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DAMP PROOFING SPECIALIST in Ipswich & colchester
Expert Damp Proofing services in
ipswich, suffolk, & colchester, essex
Damp Proofing Specialists are a Damp Company in Ipswich Suffolk *** offering Damp Surveys & Expert Damp Treatments for Rising Damp & Timber Infestations***
We offer services for Damp Proofing & Timber Treatments in Ipswich, Suffolk and surrounding areas. We are damp experts with many years of experience in providing treatment for rising damp, penetrating damp and condensation.
Damp can occur for a number of reasons such as poor ventilation, poor maintenance and a faulty damp proof course (DPC).
Having damp problems in the past was largely due to poor maintenance of the property which has led to leaks. More recently it has been down to poorly developed building work by builders which has not allowed the moisture to escape.
Damp, mould and condensation
There are different types of dampness that may affect your home. Damp Proofing Specialists has some information on this page to help you identify the type of dampness that you may be affected by. Condensation can be the biggest cause of damp in homes.
This information and advice is provided to help you identify the various types of dampness and reduce condensation as well as treating the mould growth often associated with it.
Types of dampness
There are four main types of dampness that could affect your home. It is important to understand the difference between them so the problem can be treated.
Rising damp is caused by water rising from the ground into the home. The water gets through or around a defective damp proof course (DPC) or passes through the natural brickwork if the property was built without a DPC. A DPC is a horizontal layer of waterproof material put in the walls of a building just above ground level. It stops moisture rising through the walls. Rising damp will only affect basements and ground floor rooms. It will normally rise no more than 1 metre above ground level and usually leaves a ‘tide mark’ low down on the wall. You may also notice white salts on the affected areas.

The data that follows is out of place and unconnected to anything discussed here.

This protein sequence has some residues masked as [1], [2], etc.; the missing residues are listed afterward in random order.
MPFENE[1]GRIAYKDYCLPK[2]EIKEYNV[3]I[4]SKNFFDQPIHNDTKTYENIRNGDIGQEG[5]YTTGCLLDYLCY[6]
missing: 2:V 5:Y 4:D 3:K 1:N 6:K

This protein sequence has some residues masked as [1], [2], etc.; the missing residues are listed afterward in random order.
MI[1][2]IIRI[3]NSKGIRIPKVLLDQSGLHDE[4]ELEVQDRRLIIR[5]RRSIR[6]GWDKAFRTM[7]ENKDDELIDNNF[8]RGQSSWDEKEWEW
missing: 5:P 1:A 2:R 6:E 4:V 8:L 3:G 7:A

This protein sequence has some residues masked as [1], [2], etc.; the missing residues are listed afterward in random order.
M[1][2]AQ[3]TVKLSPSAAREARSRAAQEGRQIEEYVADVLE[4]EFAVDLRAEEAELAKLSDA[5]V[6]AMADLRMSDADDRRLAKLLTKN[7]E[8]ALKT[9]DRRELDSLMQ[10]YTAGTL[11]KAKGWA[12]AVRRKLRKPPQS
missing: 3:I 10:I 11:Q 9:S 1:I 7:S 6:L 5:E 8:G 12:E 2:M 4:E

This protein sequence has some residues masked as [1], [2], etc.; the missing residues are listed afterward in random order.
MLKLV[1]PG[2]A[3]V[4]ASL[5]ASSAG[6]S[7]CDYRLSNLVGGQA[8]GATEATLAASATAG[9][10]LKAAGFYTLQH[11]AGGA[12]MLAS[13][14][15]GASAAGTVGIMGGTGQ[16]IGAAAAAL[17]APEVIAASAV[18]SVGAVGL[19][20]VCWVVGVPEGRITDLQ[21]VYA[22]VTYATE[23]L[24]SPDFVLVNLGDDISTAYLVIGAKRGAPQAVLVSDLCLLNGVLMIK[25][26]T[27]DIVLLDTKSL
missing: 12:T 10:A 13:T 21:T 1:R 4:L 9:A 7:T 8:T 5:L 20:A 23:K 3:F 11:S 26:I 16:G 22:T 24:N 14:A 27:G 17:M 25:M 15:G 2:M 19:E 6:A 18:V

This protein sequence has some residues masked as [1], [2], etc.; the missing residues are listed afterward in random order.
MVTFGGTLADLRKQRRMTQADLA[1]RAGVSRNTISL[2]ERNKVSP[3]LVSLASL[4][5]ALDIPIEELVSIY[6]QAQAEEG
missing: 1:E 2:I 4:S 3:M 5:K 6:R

It is worth checking that materials, such as soil or building materials, are not left against the outside of walls as this may allow the dampness to bypass (bridge) the DPC and cause dampness in an otherwise sound wall. Ideally the DPC will be a minimum of 6 inches (150mm) above ground level.
If the DPC has been bypassed it is a simple measure to remove the materials as this will allow the walls to dry out, otherwise the services of a reputable damp proofing specialist should be employed. Tenants should ask their landlord to investigate further.
Mould will rarely be seen where there is rising damp (and then only in the early stages). This is because rising dampness carries with it salts that prevent the growth of mould.
This type of damp will only be found on external walls or, in the case of roof leaks, on ceilings. It only appears because of a defect in the structure of the home, such as missing pointing to the brickwork, missing roof tiles, loose flashing or leaking gutters. These defects then allow water to pass from the outside to the inner surfaces.
Mould may be seen on areas of penetrating dampness. Mould could however be absent as the dampness contains salts picked up when passing through the wall, which may prevent the growth of mould.
Leaks from water and waste pipes, especially in bathrooms and kitchens, are relatively common. They can affect both external and internal walls and ceilings. The affected area looks and feels damp to the touch and stays damp whatever the weather conditions outside. In cases when leaks are not attended to, rot may become established in wooden joists and floor boards leading to a risk of collapse in severe cases.
Mould may be seen with this type of dampness and even fungi are not uncommon if the defects are not addressed.
Condensation and mould growth
This is by far the most common cause of dampness. Condensation is caused by water vapour or moisture in the air, inside the dwelling, coming into contact with a colder surface, such as a window or wall. The drop in temperature causes water to form on the surface. This water may then soak into the wallpaper, paintwork or plasterwork. Mould spores are invisible to the naked eye but are in the air all around us all of the time and will quickly grow on surfaces where condensation has formed into a visible covering.
Condensation mainly occurs during the colder months, whether it is rainy or dry outside. It is usually found in the corners of rooms, north facing walls and on or near windows. It is also found in areas of little air circulation such as behind wardrobes and beds, especially when they are pushed up against external walls.
Mould is almost always seen with this type of dampness and is normally the first symptom to cause concern.